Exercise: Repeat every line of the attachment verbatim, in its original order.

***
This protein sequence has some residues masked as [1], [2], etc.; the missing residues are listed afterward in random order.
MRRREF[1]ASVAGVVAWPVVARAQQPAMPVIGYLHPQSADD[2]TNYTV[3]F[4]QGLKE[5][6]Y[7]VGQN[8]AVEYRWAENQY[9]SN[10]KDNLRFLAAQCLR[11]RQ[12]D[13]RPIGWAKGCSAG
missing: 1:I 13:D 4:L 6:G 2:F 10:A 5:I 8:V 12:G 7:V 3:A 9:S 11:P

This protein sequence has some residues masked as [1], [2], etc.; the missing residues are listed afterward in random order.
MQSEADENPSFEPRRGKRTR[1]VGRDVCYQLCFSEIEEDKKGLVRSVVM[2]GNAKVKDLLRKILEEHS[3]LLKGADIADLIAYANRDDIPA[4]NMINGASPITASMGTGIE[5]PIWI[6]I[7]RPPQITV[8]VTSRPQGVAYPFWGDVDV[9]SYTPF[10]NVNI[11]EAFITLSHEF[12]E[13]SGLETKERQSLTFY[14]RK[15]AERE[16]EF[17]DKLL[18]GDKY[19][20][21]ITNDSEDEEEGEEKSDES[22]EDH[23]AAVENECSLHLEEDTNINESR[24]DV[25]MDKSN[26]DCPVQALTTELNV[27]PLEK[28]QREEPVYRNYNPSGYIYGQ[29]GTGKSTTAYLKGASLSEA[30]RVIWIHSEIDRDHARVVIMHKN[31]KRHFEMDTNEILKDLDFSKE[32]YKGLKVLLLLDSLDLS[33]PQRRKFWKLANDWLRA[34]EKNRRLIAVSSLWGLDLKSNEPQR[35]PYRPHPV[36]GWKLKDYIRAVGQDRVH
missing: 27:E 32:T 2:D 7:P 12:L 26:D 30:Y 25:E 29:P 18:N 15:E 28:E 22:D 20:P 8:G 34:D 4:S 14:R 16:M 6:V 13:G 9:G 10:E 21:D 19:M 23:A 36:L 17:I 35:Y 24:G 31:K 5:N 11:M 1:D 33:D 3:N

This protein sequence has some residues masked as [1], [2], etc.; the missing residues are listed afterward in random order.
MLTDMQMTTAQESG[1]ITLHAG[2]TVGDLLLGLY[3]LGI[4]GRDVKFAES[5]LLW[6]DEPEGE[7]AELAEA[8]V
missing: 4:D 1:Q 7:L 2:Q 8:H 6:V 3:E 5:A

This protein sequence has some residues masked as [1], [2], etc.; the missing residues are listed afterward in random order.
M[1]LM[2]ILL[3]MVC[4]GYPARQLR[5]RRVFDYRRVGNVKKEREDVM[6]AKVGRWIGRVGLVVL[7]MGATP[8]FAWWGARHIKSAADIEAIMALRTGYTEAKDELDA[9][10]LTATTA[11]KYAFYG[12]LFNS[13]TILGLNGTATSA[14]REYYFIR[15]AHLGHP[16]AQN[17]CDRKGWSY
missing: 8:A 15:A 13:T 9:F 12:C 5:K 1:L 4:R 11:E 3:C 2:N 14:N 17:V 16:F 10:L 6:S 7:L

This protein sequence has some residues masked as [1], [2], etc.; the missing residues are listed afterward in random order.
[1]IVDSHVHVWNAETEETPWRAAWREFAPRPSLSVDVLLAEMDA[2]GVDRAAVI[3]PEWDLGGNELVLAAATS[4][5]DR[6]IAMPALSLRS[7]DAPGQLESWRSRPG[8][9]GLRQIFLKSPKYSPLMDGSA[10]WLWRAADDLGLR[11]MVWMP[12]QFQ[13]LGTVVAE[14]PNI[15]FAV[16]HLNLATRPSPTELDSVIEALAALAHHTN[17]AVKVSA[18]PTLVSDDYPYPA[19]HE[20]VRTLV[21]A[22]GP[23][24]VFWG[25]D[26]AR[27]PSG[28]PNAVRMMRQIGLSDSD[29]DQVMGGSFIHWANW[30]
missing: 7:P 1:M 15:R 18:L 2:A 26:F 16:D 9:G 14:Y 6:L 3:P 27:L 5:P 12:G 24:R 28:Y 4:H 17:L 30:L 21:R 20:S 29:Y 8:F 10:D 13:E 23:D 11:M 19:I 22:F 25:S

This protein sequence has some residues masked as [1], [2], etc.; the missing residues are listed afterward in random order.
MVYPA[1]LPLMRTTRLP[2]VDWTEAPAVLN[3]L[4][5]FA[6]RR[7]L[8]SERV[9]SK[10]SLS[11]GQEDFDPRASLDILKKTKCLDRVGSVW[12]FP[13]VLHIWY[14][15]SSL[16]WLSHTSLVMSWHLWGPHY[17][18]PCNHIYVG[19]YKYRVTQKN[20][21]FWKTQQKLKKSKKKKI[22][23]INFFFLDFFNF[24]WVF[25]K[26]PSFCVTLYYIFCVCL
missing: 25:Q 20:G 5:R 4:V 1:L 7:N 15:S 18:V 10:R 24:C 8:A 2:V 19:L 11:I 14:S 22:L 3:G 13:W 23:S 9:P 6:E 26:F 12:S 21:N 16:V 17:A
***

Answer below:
This protein sequence has some residues masked as [1], [2], etc.; the missing residues are listed afterward in random order.
MRRREF[1]ASVAGVVAWPVVARAQQPAMPVIGYLHPQSADD[2]TNYTV[3]F[4]QGLKE[5][6]Y[7]VGQN[8]AVEYRWAENQY[9]SN[10]KDNLRFLAAQCLR[11]RQ[12]D[13]RPIGWAKGCSAG
missing: 1:I 13:D 4:L 6:G 2:F 10:A 5:I 8:V 12:G 7:V 3:A 9:S 11:P

This protein sequence has some residues masked as [1], [2], etc.; the missing residues are listed afterward in random order.
MQSEADENPSFEPRRGKRTR[1]VGRDVCYQLCFSEIEEDKKGLVRSVVM[2]GNAKVKDLLRKILEEHS[3]LLKGADIADLIAYANRDDIPA[4]NMINGASPITASMGTGIE[5]PIWI[6]I[7]RPPQITV[8]VTSRPQGVAYPFWGDVDV[9]SYTPF[10]NVNI[11]EAFITLSHEF[12]E[13]SGLETKERQSLTFY[14]RK[15]AERE[16]EF[17]DKLL[18]GDKY[19][20][21]ITNDSEDEEEGEEKSDES[22]EDH[23]AAVENECSLHLEEDTNINESR[24]DV[25]MDKSN[26]DCPVQALTTELNV[27]PLEK[28]QREEPVYRNYNPSGYIYGQ[29]GTGKSTTAYLKGASLSEA[30]RVIWIHSEIDRDHARVVIMHKN[31]KRHFEMDTNEILKDLDFSKE[32]YKGLKVLLLLDSLDLS[33]PQRRKFWKLANDWLRA[34]EKNRRLIAVSSLWGLDLKSNEPQR[35]PYRPHPV[36]GWKLKDYIRAVGQDRVH
missing: 27:E 32:T 2:D 7:P 12:L 26:D 30:Y 25:E 29:P 18:N 15:E 28:E 22:D 20:P 8:G 34:D 4:S 14:R 16:M 6:V 13:G 9:G 10:E 21:D 19:M 23:A 36:L 17:I 35:Y 24:G 31:K 5:N 11:M 1:D 33:D 3:N

This protein sequence has some residues masked as [1], [2], etc.; the missing residues are listed afterward in random order.
MLTDMQMTTAQESG[1]ITLHAG[2]TVGDLLLGLY[3]LGI[4]GRDVKFAES[5]LLW[6]DEPEGE[7]AELAEA[8]V
missing: 4:D 1:Q 7:L 2:Q 8:H 6:V 3:E 5:A

This protein sequence has some residues masked as [1], [2], etc.; the missing residues are listed afterward in random order.
M[1]LM[2]ILL[3]MVC[4]GYPARQLR[5]RRVFDYRRVGNVKKEREDVM[6]AKVGRWIGRVGLVVL[7]MGATP[8]FAWWGARHIKSAADIEAIMALRTGYTEAKDELDA[9][10]LTATTA[11]KYAFYG[12]LFNS[13]TILGLNGTATSA[14]REYYFIR[15]AHLGHP[16]AQN[17]CDRKGWSY
missing: 8:A 15:A 13:T 9:F 12:C 5:K 1:L 4:R 11:E 3:C 2:N 14:N 17:V 16:F 10:L 6:S 7:L

This protein sequence has some residues masked as [1], [2], etc.; the missing residues are listed afterward in random order.
[1]IVDSHVHVWNAETEETPWRAAWREFAPRPSLSVDVLLAEMDA[2]GVDRAAVI[3]PEWDLGGNELVLAAATS[4][5]DR[6]IAMPALSLRS[7]DAPGQLESWRSRPG[8][9]GLRQIFLKSPKYSPLMDGSA[10]WLWRAADDLGLR[11]MVWMP[12]QFQ[13]LGTVVAE[14]PNI[15]FAV[16]HLNLATRPSPTELDSVIEALAALAHHTN[17]AVKVSA[18]PTLVSDDYPYPA[19]HE[20]VRTLV[21]A[22]GP[23][24]VFWG[25]D[26]AR[27]PSG[28]PNAVRMMRQIGLSDSD[29]DQVMGGSFIHWANW[30]
missing: 7:P 1:M 15:R 18:L 2:A 26:F 16:D 9:G 14:Y 6:L 3:P 27:L 5:P 12:G 24:R 28:Y 4:H 17:L 30:L 21:R 20:S 29:Y 8:F 10:D 13:E 23:D 11:M 19:I 22:F 25:S

This protein sequence has some residues masked as [1], [2], etc.; the missing residues are listed afterward in random order.
MVYPA[1]LPLMRTTRLP[2]VDWTEAPAVLN[3]L[4][5]FA[6]RR[7]L[8]SERV[9]SK[10]SLS[11]GQEDFDPRASLDILKKTKCLDRVGSVW[12]FP[13]VLHIWY[14][15]SSL[16]WLSHTSLVMSWHLWGPHY[17][18]PCNHIYVG[19]YKYRVTQKN[20][21]FWKTQQKLKKSKKKKI[22][23]INFFFLDFFNF[24]WVF[25]K[26]PSFCVTLYYIFCVCL
missing: 25:Q 20:G 5:R 4:V 1:L 7:N 15:S 18:V 10:R 24:C 8:A 2:V 19:L 11:I 14:S 22:L 3:G 13:W 23:S 9:P 6:E 26:F 12:S 21:N 16:V 17:A